By Kenan Machado
Asia-Pacific stocks generally extended recent gains Wednesday, though China and Hong Kong softened in afternoon action following their big advances Tuesday.
Leading the region Wednesday morning was China, where stocks outside of the biggest companies badly lagged 2017's global rally. But gains were roughly halved following the midday break, with the Shanghai Composite's gain narrowing to 0.6%.
Hong Kong's Hang Seng Index was down 0.1% after having it earlier touched a fresh 10-year high with a 0.7% increase. The reversal came as smartphone-lens maker Sunny Optical gave up an early 5.8% jump to trade 0.6% lower. But fellow tech firms like Tencent and AAC Technologies were higher, helping support the index.
Overall, investors appear to be seeking value in Asian stocks, according to an analysis by Instinet, with increased buying of companies with low price-to-earnings multiples. On that basis, the region's equities are generally cheaper than in Europe or the U.S.
Overnight, the Nasdaq Composite jumped 1.5%, closing above 7000 for the first time as Apple climbed 1.8%.
The Taiex in Taiwan, where many Apple suppliers are based, climbed 0.8% to hit a fresh five-week high. Index heavyweight Taiwan Semiconductor rose 1.7%, but Hon Hai and Largan Precision each fell 1%.
South Korean giant Samsung Electronics rose 1.2%, helping the benchmark Kospi gain 0.3%.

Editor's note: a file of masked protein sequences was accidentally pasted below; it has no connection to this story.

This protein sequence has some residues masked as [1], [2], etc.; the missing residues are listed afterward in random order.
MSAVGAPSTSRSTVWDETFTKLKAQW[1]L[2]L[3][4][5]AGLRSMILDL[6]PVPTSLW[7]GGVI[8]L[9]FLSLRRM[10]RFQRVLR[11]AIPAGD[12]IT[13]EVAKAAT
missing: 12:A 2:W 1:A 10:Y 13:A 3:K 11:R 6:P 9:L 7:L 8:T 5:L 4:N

The start-of-year strength hints that investors are anticipating a repeat of 2017's gains for Asian stocks, said Andrew Clarke, head of trading at Mirabaud. He added investors are probably also thinking that Europe and Japan may take the U.S. lead and cut corporate taxes.
There is also optimism about the coming earnings season, and there is "a lot of anticipation that earnings will increase" for the tech sector, said Shane Chanel, an equities adviser at ASR Wealth. But he cautioned that any bad news could stop the market's rally.
Fresh intraday records were seen Wednesday in New Zealand, Thailand and the Philippines--the latter two strengthening more than 1%.
But Indonesia, after having set nine closing record highs in 10 sessions through Friday, extended Tuesday afternoon's decline. The JSX was down 1.4%.
Australia's stock benchmark only managed a 0.2% gain as consumer and health-care stocks fell, even though mining giants BHP Billiton and Rio Tinto hit fresh multiyear highs,
Japanese markets will open for the first time in 2018 on Thursday and S&P 500 futures were recently up 0.1%.
The U.S. dollar steadied after falling for a seventh-straight session, according to the WSJ Dollar Index. It was up 0.1% in afternoon Asian trading.
Bitcoin has maintained its overnight rebound to $15,000, according to price data from CoinDesk, fueled by Silicon Valley venture-capital firm Founders Fund making a big bullish bet on the cryptocurrency. It briefly fell below $13,000 in Asian trading Tuesday.
Write to Kenan Machado at email@example.com